How Do Fruits and Veggies Love Us? Let Us Count the Ways — Physician’s First Watch

Medical News |
July 30, 2014

How Do Fruits and Veggies Love Us? Let Us Count the Ways

By Christine Sadlowski

Edited by David G. Fairchild, MD, MPH

The oft-cited five servings per day of fruits and vegetables was the optimal amount for limiting overall and cardiovascular mortality, but not cancer mortality, in a BMJ meta-analysis.

Culling data from 16 prospective, observational studies conducted since 1950, researchers found that the more fruits and vegetables people consumed each day (up to five total servings), the lower the risk for all-cause mortality. (A serving was defined as roughly 80 g, or 2.8 oz., of fruit or vegetable.)

In particular, for consumption of five servings versus no servings daily, the hazard ratio was 0.74 for all-cause mortality. Two servings of fruit and three of vegetables appeared to provide optimal benefits. In addition, each fruit or vegetable serving was associated with a 4% reduction in cardiovascular mortality. There was no significant association with cancer mortality.

Reader Comments (3)

Alan Rosenthal Physician

All physicians should read "The China Study" by Dr. Colin and Dr. Thomas Campbell. This 40 year study funded by the NIH and well annotated by the evidence based medical literature, indicates that the reduction of all disease mortality has been shown to be a "whole food plant based diet".

Fred Pollack Other, Other, Retired

W.r.t. Dr. Palermo’s comment:

Note that this meta-analysis suggests 5 servings of fruit and vegetables combined, e.g. about 2.5 servings each. It is easy to get more than double this amount. Here is one way:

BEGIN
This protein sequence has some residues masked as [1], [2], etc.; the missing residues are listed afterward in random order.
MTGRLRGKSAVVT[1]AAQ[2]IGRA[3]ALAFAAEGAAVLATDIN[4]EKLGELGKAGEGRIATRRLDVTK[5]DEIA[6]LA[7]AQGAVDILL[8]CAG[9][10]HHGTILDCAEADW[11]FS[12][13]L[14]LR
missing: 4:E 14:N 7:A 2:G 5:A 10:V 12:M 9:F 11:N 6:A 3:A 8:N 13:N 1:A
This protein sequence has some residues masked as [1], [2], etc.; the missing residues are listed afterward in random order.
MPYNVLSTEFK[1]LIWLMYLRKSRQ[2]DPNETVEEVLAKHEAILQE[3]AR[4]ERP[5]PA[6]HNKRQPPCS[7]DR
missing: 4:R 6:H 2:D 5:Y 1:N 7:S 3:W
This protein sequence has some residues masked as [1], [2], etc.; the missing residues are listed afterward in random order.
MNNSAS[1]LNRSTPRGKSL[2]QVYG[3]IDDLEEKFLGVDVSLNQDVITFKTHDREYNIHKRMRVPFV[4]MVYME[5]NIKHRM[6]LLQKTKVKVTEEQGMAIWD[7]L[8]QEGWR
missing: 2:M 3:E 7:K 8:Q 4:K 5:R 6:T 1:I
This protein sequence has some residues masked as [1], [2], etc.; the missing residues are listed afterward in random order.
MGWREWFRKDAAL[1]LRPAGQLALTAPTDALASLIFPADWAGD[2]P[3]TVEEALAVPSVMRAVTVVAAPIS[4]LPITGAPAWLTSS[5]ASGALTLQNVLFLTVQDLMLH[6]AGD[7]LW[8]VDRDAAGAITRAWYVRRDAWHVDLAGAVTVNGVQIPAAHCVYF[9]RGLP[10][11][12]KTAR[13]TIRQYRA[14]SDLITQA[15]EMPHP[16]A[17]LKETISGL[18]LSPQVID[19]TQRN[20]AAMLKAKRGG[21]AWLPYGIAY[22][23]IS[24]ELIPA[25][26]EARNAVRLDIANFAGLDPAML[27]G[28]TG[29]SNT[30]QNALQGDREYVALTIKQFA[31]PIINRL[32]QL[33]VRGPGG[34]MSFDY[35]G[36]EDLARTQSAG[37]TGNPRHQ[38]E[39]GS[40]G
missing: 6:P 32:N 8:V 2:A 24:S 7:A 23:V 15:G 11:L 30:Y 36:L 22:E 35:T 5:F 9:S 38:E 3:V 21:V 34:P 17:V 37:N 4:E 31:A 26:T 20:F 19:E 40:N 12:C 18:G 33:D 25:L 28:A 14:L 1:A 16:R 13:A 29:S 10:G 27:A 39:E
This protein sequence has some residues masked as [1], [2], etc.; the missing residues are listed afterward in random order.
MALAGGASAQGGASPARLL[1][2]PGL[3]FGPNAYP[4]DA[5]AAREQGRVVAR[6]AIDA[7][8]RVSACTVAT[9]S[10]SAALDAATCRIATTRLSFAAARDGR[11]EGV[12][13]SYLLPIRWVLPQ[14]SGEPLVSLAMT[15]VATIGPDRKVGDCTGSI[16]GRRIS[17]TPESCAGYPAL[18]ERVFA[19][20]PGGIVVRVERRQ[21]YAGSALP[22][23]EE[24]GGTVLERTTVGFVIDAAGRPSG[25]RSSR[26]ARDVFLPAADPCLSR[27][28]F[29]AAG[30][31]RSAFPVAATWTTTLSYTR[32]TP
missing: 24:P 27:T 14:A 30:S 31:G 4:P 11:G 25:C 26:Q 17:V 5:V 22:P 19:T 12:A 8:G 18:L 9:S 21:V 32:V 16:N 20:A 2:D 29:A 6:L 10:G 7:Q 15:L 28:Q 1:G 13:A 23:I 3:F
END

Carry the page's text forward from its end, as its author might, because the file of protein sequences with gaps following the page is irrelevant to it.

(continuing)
Here is how to get 6 servings of veggies plus 6 servings of fruit into one day, without trying very hard.
1st veggies.
Have a salad for lunch consisting of:

Each of these count as 1 serving:
0.6 cup of chopped carrots
0.5 cup of tomato slices
0.75 cup of chopped celery
0.5 cup of chopped sweet red peppers
And, each of these count as 1/2 serving:
1 cup Radicchio (or some kind of lettuce, e.g. romaine)
0.4 cup of chopped scallions (green onions)
Suggest you add 1/2 cup of chopped walnuts, 1/2 cup of beans, and drizzle an aged sweet balsamic vinegar.

With dinner, have:
0.6 cup of boiled kale (or some other dark leafy green)

6 servings of fruit
1/2 medium (3" dia) apple with skin
1/2 cup of blueberries - 1 serving
1 kiwifruit (2” diameter)
0.5 cup of orange sections (i.e. about 1/2 an orange)
1 plum
0.5 cup sweet red cherries

For breakfast, mix blueberries into oatmeal. Also, eat 1 kiwi. (2 servings)

For mid-morning snack, on one day have a whole apple, on another a whole banana. (2 servings)
For mid-afternoon snack, have a plum. (1 serving)

After dinner, have 0.5 cup of sweet red cherries mixed or 0.5 cup of orange sections. (1 serving)

Gregory Palermo, MD Physician, Pathology, Retired

Five 2.8 ounce servings of fruit per day comes up to just shy of a pound, a large quantity for some vegetables. I easily consume a pound of cherries at one sitting. A pound of lettuce would be a challenge. Difficult to comprehend that there is an equivalence there.

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